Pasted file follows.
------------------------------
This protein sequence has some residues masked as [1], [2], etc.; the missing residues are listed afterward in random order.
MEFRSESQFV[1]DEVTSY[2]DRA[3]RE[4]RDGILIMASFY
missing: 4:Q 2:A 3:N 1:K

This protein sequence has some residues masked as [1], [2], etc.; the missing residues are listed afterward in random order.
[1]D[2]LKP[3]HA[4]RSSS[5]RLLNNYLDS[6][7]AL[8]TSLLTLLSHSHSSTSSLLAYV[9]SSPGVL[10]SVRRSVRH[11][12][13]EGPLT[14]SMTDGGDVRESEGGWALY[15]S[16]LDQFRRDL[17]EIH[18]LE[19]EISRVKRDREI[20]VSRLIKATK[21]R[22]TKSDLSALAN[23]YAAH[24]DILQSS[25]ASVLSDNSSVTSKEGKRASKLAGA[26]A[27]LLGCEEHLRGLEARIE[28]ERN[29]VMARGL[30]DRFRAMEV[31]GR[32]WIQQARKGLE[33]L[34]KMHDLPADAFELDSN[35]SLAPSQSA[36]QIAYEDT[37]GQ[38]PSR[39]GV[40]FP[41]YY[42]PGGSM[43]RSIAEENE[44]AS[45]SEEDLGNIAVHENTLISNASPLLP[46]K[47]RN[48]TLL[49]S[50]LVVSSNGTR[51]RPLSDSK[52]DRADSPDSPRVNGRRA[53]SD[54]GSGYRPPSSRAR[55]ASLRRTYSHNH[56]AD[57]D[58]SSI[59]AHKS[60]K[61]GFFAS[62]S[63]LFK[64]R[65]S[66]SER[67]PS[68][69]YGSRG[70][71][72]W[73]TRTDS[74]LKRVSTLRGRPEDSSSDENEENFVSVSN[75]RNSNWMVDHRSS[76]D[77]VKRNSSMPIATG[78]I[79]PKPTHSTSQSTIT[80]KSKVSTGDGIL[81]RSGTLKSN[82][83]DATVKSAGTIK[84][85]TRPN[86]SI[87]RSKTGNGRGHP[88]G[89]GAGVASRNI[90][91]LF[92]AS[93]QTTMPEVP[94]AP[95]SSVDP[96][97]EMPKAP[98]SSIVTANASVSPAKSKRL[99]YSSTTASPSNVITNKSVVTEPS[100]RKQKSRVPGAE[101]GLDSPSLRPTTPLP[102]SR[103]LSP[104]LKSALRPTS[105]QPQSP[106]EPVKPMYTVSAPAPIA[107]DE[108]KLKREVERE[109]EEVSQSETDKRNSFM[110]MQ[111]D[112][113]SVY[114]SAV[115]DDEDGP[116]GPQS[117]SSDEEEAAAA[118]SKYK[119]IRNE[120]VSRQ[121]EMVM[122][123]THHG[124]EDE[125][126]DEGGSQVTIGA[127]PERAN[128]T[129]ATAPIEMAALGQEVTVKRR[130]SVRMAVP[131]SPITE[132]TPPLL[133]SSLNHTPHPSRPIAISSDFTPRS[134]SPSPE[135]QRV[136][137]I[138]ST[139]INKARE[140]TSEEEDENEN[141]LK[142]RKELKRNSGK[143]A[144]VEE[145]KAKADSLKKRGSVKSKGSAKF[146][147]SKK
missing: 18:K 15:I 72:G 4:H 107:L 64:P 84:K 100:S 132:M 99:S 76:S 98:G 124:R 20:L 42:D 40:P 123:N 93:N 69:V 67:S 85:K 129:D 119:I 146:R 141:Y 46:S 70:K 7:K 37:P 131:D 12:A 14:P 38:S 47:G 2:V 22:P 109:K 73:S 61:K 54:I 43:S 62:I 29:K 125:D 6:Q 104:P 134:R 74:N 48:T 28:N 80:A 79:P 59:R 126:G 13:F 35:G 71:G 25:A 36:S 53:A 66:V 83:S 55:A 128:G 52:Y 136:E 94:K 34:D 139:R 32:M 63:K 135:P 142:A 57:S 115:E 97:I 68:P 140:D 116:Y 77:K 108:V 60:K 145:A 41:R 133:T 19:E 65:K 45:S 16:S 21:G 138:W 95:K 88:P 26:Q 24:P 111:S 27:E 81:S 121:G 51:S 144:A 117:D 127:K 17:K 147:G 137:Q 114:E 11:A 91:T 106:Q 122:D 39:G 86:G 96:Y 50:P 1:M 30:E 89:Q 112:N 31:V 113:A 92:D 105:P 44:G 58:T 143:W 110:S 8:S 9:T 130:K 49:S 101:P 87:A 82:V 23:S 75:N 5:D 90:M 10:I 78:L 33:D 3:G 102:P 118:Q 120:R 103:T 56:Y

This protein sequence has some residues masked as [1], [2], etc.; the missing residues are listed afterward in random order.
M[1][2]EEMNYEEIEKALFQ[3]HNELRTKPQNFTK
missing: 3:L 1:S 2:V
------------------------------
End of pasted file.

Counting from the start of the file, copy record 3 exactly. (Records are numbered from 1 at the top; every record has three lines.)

This protein sequence has some residues masked as [1], [2], etc.; the missing residues are listed afterward in random order.
M[1][2]EEMNYEEIEKALFQ[3]HNELRTKPQNFTK
missing: 3:L 1:S 2:V